A non-aqueous electrolyte secondary battery was produced by using the positive electrode, the negative electrode, the non-aqueous electrolyte, and the separator in accordance with the following procedure. (1) The negative electrode, the separator, and the positive electrode were stacked in this order such that the first filler layer of the separator faced the negative electrode and the second filler layer of the separator faced the positive electrode, and these were wound to produce an electrode body having a wound structure. (2) An insulating plate was disposed on each of the upper and lower sides of the electrode body so that the wound electrode body was accommodated in a cylindrical battery outer can. (3) A current collector tab on the negative electrode was welded to the inner surface of the bottom of the battery outer can, while a current collector tab on the positive electrode was welded to the bottom plate of the sealing body. (4) A non-aqueous electrolyte was injected through an opening of the battery outer can, and the battery outer can was then sealed with the sealing body.

Example 2

A non-aqueous electrolyte secondary battery was produced in the same manner as in Example 1 except that the lithium phosphate particles used in Example 1 were changed to dilithium hydrogen phosphate particles (Li2HPO4, BET specific surface area: 7.10 m2/g, volume-average particle size D50: 0.33 μm) in separator production. The thickness of the first filler layer was 3 μm.

Example 3

A non-aqueous electrolyte secondary battery was produced in the same manner as in Example 1 except that the lithium phosphate particles used in Example 1 were changed to lithium phosphate particles (Li3PO4, BET specific surface area: 61.35 m2/g, volume-average particle size D50: 0.15 μm) in separator production. The thickness of the first filler layer was 10 μm.

Example 4

A separator having a multilayer structure of a porous resin substrate/a second filler layer containing inorganic particles/a first filler layer containing phosphate particles was produced in the following manner.

The second slurry used in Example 1 was applied to one surface of a polypropylene porous sheet (porous resin substrate) and dried to form a second filler layer containing inorganic particles. Next, the first slurry used in Example 1 was applied to the second filler layer and dried to form a first filler layer containing phosphate particles. The thickness of the first filler layer and the second filler layer thus formed was 4 μm.

A non-aqueous electrolyte secondary battery was produced in the same manner as in Example 1 except that the negative electrode, the separator, and the positive electrode were stacked in this order such that the first filler layer of the produced separator faced the negative electrode and the porous resin substrate of the separator faced the positive electrode.

Comparative Example 1

A separator was produced in the same manner as in Example 1 except that the lithium phosphate particles used in Example 1 were changed to lithium phosphate particles (Li3PO4, BET specific surface area: 3.65 m2/g, volume-average particle size D50: 1.60 μm) in separator production. A non-aqueous electrolyte secondary battery was produced in the same manner as in Example 1 except that this separator was used. The thickness of the first filler layer was 5 μm.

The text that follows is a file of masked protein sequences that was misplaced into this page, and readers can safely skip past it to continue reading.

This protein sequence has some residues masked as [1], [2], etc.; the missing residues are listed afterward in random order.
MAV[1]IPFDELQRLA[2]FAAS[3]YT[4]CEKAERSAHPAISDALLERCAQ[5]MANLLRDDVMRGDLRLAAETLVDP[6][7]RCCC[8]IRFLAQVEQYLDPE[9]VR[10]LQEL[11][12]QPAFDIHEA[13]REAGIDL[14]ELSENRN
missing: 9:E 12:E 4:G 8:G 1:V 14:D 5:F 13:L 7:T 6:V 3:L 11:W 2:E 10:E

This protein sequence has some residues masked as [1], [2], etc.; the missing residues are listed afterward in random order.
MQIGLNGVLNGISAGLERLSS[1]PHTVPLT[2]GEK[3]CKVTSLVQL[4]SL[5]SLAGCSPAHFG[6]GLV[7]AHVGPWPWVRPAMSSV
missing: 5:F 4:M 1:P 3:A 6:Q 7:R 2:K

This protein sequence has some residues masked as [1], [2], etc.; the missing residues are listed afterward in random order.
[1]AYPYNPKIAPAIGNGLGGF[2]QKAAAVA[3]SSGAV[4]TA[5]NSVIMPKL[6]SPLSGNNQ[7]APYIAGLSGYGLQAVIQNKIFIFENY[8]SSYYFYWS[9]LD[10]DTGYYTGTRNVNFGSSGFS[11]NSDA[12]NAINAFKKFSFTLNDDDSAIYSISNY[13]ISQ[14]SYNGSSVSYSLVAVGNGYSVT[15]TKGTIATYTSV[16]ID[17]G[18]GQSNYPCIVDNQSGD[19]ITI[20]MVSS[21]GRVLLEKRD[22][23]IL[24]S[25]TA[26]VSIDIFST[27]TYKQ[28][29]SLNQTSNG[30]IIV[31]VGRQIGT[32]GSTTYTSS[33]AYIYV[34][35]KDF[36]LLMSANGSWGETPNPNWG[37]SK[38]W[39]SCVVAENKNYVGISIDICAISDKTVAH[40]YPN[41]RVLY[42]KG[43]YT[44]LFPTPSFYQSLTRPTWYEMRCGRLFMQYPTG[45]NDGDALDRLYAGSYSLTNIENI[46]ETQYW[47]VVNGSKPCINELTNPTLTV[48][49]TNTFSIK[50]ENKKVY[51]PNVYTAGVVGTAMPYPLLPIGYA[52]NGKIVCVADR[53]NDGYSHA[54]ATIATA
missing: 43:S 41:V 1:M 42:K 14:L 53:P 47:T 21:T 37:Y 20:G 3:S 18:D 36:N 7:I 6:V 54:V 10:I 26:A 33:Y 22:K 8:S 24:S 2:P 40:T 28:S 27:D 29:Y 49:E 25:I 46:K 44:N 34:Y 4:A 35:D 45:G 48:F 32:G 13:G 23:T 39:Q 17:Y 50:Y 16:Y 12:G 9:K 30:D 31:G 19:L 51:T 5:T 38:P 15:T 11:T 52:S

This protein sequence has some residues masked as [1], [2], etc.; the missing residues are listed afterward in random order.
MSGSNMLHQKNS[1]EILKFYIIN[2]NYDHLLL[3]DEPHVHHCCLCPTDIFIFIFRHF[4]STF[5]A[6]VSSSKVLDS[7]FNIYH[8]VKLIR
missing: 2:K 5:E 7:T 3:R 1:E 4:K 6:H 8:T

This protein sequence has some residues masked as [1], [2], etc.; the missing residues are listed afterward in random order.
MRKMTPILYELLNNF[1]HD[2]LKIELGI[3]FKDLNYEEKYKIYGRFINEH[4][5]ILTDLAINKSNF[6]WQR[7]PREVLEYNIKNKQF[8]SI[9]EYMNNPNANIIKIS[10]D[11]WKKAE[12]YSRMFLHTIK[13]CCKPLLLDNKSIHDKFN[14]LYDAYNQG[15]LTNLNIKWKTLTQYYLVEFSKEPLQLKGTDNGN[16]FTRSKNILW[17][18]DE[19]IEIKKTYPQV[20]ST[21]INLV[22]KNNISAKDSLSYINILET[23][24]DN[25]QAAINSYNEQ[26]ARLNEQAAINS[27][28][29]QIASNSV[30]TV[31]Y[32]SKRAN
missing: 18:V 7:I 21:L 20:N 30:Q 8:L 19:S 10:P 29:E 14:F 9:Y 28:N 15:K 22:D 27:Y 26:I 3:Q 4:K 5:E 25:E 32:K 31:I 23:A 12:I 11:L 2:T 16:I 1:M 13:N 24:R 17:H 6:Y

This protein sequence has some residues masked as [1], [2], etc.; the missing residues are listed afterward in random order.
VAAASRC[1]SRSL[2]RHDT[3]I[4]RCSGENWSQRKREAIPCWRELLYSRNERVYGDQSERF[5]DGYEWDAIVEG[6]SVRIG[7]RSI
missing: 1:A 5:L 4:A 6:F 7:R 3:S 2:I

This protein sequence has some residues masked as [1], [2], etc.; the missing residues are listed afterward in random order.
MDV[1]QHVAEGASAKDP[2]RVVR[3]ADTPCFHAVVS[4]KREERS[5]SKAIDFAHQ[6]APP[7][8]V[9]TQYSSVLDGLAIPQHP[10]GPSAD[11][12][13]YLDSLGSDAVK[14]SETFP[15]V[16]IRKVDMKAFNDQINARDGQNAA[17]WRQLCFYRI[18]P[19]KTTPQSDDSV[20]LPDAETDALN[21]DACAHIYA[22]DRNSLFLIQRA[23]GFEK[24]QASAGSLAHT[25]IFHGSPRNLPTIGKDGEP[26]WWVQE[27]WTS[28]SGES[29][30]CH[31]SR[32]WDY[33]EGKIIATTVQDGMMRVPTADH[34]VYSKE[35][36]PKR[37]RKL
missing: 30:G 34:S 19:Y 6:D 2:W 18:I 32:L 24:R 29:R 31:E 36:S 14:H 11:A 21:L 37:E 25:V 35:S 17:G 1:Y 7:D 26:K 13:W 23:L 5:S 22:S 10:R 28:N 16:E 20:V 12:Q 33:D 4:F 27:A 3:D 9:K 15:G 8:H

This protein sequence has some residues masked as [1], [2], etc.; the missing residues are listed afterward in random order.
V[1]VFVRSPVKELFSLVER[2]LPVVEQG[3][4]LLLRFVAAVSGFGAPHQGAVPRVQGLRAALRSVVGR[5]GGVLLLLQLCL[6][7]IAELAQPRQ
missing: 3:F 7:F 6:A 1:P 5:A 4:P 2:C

Comparative Example 2

A separator having a multilayer structure of a porous resin substrate/a first filler layer containing phosphate particles/a second filler layer containing inorganic particles was produced in the following manner.

The first slurry used in Example 1 was applied to one surface of a polypropylene porous sheet (porous resin substrate) and dried to form a first filler layer containing phosphate particles. Next, the second slurry used in Example 1 was applied to the first filler layer and dried to form a second filler layer containing inorganic particles. The thickness of the first filler layer and the second filler layer thus formed was 4 μm.

A non-aqueous electrolyte secondary battery was produced in the same manner as in Example 1 except that the negative electrode, the separator, and the positive electrode were stacked in this order such that the porous resin substrate of the produced separator faced the negative electrode and the second filler layer of the separator faced the positive electrode.

Comparative Example 3

A non-aqueous electrolyte secondary battery was produced in the same manner as in Example 1 except that the negative electrode, the separator, and the positive electrode were stacked in this order such that the second filler layer of the separator produced in Comparative Example 2 faced the negative electrode and the porous resin substrate of the separator faced the positive electrode.

Comparative Example 4

A separator having a multilayer structure of a porous resin substrate/a first filler layer containing phosphate particles was produced in the following manner.

The first slurry used in Example 1 was applied to one surface of a polypropylene porous sheet (porous resin substrate) and dried to form a first filler layer containing phosphate particles. The thickness of the first filler layer thus formed was 4 μm.